MetaPresentation A Presentation about Presentations W Runge 082008

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“Meta-Presentation” A Presentation about Presentations W. Runge 08/2008

“Meta-Presentation” A Presentation about Presentations W. Runge 08/2008

Prelude Delivering a presentation or a public speech not necessarily an inborn talent Much

Prelude Delivering a presentation or a public speech not necessarily an inborn talent Much of it can be learnt! But, there is no universal recipe to be a perfect presenter! W. Runge 08/2008 2

The Overall Process Design, Prepare, Deliver! • The Formal Structure of a Presentation: –

The Overall Process Design, Prepare, Deliver! • The Formal Structure of a Presentation: – The Start (Introduction, Entry – “Title Slide”) – The Body (KISS – Keep it Simple, Stupid) – The End (Summary, Exit) • The Process Structure, addressing the audience: – Tell them what you are going to tell them – Tell them what you have told them • Allow 10 -15% of the time for questions W. Runge 08/2008 3

Presentation Intentions Based on face-to-face communication 1. inform somebody or an audience 2. convince

Presentation Intentions Based on face-to-face communication 1. inform somebody or an audience 2. convince somebody or an audience to do/accept something In case of entrepreneurship it is NOT – – an academic exercise, seminar or dispute, a report at a technical meeting, conference, … It is about “selling” (yourself, your firm, your project, etc. vis-à-vis somebody) W. Runge 08/2008 4

Know What You Want to Achieve For entrepreneurship (to found a firm) • Attract

Know What You Want to Achieve For entrepreneurship (to found a firm) • Attract one specific or several investors or backers • Attract a specific type of investor (venture capitalist, investment firm, angel investor, corporate venturing investor; a banker) • Testing your attractiveness for financing options (to assess your business plan) Otherwise (e. g. in a firm, R&D project) • Gain support for further actions, find “sponsor”, gain allies (or - identify opponents, “enemies”) W. Runge 08/2008 5

Know the Audience • It is your responsibility to tailor your talk to the

Know the Audience • It is your responsibility to tailor your talk to the audience (what can you offer? ) • What is the fundamental driver (intention) of the participants you want to convince? (investors - profit in short time; in firm - kill your proposal, project? ) • Overview or detail? Anyway, no “tech talk”! • Use language the audience can understand! • The Challenge: complex (technical) concepts in few words W. Runge 08/2008 6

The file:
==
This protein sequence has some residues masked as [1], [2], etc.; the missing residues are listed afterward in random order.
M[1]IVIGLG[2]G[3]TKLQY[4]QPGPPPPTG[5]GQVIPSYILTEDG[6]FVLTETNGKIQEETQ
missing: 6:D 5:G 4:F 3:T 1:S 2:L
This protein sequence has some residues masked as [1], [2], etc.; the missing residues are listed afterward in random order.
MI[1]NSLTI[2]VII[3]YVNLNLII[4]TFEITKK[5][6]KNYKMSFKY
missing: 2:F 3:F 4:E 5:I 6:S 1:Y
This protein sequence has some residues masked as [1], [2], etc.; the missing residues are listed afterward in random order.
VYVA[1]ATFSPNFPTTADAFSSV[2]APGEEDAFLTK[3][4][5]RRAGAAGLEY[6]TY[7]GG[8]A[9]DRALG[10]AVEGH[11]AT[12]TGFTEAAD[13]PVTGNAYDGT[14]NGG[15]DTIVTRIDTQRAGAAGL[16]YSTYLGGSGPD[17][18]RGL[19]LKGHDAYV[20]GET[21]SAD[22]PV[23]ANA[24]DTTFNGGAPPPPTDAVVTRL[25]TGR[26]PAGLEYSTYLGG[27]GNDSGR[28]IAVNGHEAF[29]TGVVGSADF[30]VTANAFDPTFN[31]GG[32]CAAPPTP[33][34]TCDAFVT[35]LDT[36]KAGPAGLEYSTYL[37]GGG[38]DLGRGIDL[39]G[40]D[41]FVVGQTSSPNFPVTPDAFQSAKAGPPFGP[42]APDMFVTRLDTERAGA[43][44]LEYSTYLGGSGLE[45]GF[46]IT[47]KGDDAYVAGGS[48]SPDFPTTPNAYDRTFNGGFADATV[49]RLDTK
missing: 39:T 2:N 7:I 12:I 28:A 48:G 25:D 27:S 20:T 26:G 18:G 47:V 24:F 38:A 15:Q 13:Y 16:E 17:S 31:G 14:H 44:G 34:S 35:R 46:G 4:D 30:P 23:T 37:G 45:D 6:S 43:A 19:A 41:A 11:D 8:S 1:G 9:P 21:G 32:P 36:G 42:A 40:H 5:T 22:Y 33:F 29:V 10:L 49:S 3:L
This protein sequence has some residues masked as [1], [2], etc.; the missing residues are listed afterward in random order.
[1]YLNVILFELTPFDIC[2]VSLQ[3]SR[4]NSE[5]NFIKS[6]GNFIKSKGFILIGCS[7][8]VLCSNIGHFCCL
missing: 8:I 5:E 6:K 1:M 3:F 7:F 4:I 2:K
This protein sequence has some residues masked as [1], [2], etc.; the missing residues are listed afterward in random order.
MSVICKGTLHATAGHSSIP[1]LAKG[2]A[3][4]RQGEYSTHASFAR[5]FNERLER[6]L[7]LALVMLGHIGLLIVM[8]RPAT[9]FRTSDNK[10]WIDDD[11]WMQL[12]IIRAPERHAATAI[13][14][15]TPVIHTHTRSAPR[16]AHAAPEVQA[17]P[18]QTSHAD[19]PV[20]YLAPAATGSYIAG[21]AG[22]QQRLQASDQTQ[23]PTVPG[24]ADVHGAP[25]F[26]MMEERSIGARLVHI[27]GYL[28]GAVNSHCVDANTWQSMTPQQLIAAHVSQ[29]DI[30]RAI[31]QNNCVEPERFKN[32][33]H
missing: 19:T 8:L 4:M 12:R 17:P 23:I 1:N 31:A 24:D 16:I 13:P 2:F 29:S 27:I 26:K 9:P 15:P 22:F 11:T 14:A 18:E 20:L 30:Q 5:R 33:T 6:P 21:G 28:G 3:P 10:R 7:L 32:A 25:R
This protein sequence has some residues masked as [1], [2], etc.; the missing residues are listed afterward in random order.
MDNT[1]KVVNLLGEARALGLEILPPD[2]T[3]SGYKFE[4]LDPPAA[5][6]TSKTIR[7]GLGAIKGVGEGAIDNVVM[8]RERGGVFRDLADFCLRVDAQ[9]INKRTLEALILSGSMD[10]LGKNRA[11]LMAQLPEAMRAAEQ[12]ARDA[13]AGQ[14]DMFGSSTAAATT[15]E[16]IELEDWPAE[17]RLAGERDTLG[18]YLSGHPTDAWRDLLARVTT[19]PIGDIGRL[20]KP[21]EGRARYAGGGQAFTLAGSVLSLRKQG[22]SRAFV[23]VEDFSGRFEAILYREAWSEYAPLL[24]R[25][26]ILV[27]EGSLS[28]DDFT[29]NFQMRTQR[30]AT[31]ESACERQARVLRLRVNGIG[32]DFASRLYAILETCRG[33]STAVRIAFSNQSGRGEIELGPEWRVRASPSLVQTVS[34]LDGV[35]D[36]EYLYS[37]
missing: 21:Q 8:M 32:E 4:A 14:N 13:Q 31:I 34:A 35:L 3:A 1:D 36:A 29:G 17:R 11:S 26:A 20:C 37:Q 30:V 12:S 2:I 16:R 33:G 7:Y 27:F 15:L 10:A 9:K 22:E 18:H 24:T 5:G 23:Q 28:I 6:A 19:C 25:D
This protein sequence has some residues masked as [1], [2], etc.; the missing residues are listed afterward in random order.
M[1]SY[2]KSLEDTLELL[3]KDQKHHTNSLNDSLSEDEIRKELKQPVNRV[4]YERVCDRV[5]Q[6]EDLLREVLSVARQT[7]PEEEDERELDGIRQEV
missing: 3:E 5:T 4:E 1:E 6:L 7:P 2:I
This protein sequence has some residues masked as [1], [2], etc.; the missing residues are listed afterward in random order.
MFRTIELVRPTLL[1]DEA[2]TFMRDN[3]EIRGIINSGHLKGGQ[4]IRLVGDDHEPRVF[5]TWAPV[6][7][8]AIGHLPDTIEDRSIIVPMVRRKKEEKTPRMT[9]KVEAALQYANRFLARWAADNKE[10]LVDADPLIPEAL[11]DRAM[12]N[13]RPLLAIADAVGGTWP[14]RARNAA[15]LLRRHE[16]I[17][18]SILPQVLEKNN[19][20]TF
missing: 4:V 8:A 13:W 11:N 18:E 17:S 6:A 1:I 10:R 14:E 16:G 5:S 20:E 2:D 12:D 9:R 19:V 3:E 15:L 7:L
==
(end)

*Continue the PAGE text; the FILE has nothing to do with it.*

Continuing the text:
Nervousness • Everybody is nervous! • Practice, practice and practice again! – In front

Nervousness • Everybody is nervous! • Practice, practice and practice again! – In front of a mirror, a friend, or an empty conference room or a “dry run” for yourself (rehearsal – practice talking out loud) • Be totally sure with your first two sentences (questions) – the first impression you deliver • Rationale: Grab attention right out of the gate. Audiences remember the first thing you say and the last. W. Runge 08/2008 7

Formal Preparations • A presentation starts long before you get up to speak Homework,

Formal Preparations • A presentation starts long before you get up to speak Homework, homework! • Know your presentation’s weak points • Have a sense of what the audience may/will ask you • Know the presentation location and technology. If possible “test” the actual location/technology • What if technology fails? • Know whether (when) you will distribute slides W. Runge 08/2008 8

You and the Audience • Be happy to be speaking and enthusiastic about the

You and the Audience • Be happy to be speaking and enthusiastic about the subject! • Be yourself! Believe in yourself! • Be confident that you have done everything you could have done to “succeed” • Convey experience and credibility • Remember: Perception is reality! W. Runge 08/2008 9

The Start • Your introduction will get your speech off to a good start

The Start • Your introduction will get your speech off to a good start Grab attention – build tension – A question is often a good start; analogies (what do these have in common? ) – Tell the audience - why they are special and what you will share with them; why they can “win” why it is now the right time to talk about … • Tell the audience why they are there • Bring the audience in line with you, the audience should be on the same wavelength W. Runge 08/2008 10

Body Language “Voice and Face”: What you say and how you say it Beware

Body Language “Voice and Face”: What you say and how you say it Beware of mismatches and communication paradoxies “We are glad you’re here!” (Wir freuen uns, dass Sie unser Gast sind) W. Runge 08/2008 11

Interest Keepers: The Laws of Attraction • Your main communications assets: Substance, Sizzle and